by CaseyResearchFAN
May 18, 2012
from YouTube Website


The US is devaluing the dollar to boost exports and improve the economy, says investment manager and author of Currency Wars, James Rickards. But the devaluation comes at the expense of other countries.


And they fight back by devaluing their own currencies.


Hence the currency war...


James Rickards, Senior Managing Director of Tanget Capital Partners,

and author of "Currency Wars - The Making of the Next Global Crisis",

explains his thesis at the latest Casey Research Conference,

"Recovery Reality Check" in Weston, Florida.







More about Currency Wars and James Rickards

April 11, 2012

from TrueNews Website

Guest: James Rickards

Topic: Currency wars are one of the most destructive and feared outcomes in international economics. Left unchecked, the next currency war could lead to a crisis far worse than the panic of 2008.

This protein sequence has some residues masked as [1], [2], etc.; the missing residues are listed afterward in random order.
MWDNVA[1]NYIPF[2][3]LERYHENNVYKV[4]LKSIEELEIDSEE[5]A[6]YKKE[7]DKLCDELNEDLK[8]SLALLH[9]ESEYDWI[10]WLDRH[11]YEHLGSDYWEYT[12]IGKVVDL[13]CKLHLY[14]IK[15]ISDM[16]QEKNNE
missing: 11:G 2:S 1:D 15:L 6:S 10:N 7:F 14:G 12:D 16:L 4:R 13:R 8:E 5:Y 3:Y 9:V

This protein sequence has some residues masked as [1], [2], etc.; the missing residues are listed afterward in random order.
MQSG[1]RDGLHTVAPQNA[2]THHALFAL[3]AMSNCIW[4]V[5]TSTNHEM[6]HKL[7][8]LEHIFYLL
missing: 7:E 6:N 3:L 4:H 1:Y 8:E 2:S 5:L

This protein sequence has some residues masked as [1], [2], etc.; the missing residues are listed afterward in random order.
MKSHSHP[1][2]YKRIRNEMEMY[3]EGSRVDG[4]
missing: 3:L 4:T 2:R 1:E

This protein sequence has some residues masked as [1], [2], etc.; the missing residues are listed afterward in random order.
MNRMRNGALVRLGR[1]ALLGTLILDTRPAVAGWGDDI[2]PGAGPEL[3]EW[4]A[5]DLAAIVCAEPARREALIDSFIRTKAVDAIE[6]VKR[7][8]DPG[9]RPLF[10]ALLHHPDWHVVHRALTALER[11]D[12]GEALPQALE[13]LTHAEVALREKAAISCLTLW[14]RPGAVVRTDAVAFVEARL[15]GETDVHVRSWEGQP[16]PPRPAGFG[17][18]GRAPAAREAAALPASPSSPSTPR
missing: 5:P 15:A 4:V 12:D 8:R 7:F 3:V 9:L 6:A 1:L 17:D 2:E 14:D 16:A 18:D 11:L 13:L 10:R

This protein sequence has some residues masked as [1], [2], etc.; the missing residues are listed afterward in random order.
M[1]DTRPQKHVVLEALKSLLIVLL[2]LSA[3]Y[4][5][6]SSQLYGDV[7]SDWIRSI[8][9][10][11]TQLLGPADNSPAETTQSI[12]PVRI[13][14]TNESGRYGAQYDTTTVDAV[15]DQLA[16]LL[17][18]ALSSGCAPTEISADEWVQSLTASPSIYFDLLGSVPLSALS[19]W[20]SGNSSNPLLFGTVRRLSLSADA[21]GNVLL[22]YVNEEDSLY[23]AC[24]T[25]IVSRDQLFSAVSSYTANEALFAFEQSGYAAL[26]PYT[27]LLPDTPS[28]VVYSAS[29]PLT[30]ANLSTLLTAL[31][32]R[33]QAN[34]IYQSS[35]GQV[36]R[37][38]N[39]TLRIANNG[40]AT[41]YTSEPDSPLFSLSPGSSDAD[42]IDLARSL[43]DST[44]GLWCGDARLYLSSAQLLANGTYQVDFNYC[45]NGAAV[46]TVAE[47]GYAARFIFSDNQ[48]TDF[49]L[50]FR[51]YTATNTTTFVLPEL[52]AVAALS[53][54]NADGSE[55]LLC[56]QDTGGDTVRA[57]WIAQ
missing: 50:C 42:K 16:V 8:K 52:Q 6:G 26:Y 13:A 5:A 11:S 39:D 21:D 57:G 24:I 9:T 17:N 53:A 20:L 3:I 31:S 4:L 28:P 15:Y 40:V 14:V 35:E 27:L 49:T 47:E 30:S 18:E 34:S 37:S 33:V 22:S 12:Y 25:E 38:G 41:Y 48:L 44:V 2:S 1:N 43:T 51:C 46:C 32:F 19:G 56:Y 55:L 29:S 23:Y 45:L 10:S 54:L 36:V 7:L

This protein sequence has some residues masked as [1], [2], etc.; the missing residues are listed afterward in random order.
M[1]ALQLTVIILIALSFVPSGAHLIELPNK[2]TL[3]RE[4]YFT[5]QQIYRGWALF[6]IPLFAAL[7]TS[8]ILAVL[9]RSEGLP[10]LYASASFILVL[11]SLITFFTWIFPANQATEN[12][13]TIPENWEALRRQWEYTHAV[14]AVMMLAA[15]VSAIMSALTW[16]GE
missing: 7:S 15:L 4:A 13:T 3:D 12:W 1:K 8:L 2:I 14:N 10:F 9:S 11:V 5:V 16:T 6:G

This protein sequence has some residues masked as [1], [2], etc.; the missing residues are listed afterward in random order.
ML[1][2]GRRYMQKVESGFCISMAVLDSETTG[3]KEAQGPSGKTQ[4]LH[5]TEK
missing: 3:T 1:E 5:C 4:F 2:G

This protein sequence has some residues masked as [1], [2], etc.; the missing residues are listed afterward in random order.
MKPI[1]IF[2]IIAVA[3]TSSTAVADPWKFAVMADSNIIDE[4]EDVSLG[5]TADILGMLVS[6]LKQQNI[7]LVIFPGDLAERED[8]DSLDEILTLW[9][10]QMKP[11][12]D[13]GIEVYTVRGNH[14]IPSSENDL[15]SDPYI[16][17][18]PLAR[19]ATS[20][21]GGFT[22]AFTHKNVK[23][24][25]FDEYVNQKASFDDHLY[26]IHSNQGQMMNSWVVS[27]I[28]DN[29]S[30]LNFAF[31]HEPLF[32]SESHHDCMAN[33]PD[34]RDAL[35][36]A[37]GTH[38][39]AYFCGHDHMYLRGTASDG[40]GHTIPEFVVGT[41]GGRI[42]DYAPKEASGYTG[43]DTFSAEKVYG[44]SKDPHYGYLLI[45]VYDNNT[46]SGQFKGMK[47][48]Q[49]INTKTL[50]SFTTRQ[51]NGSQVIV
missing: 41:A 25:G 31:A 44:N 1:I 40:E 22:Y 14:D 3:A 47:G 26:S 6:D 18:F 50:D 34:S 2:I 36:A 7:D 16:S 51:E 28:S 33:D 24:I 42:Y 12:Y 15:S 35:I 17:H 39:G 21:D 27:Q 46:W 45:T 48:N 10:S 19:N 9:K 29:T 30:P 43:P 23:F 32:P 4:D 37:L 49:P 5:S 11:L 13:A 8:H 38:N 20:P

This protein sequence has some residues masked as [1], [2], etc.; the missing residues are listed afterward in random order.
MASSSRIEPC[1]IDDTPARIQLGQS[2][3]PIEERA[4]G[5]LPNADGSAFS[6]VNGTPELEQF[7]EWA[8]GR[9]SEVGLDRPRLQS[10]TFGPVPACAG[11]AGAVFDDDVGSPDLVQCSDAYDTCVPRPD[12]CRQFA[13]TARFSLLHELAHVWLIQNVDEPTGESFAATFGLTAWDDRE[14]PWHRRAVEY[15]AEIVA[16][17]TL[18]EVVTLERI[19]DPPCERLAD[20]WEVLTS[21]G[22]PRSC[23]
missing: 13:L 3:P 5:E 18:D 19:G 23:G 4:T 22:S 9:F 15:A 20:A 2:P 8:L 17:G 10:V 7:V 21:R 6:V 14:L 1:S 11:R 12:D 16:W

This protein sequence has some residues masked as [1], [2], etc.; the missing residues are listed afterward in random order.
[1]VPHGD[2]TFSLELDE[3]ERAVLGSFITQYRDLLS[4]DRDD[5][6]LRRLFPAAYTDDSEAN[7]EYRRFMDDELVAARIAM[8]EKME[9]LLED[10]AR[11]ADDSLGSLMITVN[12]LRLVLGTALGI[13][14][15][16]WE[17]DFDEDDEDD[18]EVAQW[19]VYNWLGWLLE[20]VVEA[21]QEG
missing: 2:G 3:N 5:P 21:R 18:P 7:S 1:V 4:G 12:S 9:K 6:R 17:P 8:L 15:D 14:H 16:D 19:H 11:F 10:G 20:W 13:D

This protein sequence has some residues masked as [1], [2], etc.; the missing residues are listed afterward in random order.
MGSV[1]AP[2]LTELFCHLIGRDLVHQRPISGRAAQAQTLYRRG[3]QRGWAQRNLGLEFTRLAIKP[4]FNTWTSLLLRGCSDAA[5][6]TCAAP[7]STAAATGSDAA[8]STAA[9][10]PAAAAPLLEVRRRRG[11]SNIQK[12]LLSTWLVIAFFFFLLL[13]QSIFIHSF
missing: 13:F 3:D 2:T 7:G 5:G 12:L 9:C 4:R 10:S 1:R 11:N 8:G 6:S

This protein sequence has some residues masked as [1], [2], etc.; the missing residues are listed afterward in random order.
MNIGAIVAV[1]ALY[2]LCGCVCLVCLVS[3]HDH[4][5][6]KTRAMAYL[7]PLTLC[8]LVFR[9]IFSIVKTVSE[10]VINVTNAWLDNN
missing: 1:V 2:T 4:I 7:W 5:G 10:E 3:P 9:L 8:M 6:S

Author James Rickards shares details in a discussion over his book "Currency Wars - The making of the next global crisis"











Bank Profits Hit 5-Year High

by Matt Bewig
May 27, 2012

from AllGov Website


Four years after crashing the global economy as a result of their irresponsible gambling with other people’s money, U.S. banks posted record profits for the first quarter of 2012, according to a report released by the Federal Deposit Insurance Corporation (FDIC).


The Quarterly Banking Profile showed bank net income for the first quarter of 2012 was $35.3 billion, up by $6.6 billion from the first quarter of 2011, while total revenues increased for only the second time in the past five quarters.

In other good news for Wall Street, the number of banks on the FDIC’s “problem list” fell from 813 to 772, the smallest number since the end of 2009, and the assets of such institutions fell from $319 billion to $292 billion.


Only 16 banks failed in the first quarter, the fewest failures in any one quarter since the fourth quarter of 2008. However, loan balances declined by $56.3 billion (0.8 percent) after three straight quarterly increases, and commercial real estate loans and home equity loans continued to shrink.

Meanwhile on Main Street, unemployment remains stubbornly above 8% for the 39th straight month.